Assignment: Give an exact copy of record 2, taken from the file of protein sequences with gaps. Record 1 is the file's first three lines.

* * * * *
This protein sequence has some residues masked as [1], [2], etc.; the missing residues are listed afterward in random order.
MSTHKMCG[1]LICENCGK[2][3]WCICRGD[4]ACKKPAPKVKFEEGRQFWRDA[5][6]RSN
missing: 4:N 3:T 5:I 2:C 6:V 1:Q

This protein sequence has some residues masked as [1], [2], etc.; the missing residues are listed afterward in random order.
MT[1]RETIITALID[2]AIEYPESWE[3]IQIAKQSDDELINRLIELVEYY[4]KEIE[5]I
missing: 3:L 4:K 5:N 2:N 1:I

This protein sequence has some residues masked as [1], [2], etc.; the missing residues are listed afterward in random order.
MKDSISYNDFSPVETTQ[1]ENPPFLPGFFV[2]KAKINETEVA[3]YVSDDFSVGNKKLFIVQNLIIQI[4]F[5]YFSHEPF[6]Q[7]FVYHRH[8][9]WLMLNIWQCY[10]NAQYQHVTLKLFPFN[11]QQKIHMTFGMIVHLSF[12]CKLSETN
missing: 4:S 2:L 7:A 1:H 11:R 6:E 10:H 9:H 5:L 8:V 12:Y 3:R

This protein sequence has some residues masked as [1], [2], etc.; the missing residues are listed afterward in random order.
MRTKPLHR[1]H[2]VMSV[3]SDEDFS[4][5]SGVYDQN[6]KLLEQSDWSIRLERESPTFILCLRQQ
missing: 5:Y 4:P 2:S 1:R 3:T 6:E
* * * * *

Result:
This protein sequence has some residues masked as [1], [2], etc.; the missing residues are listed afterward in random order.
MT[1]RETIITALID[2]AIEYPESWE[3]IQIAKQSDDELINRLIELVEYY[4]KEIE[5]I
missing: 3:L 4:K 5:N 2:N 1:I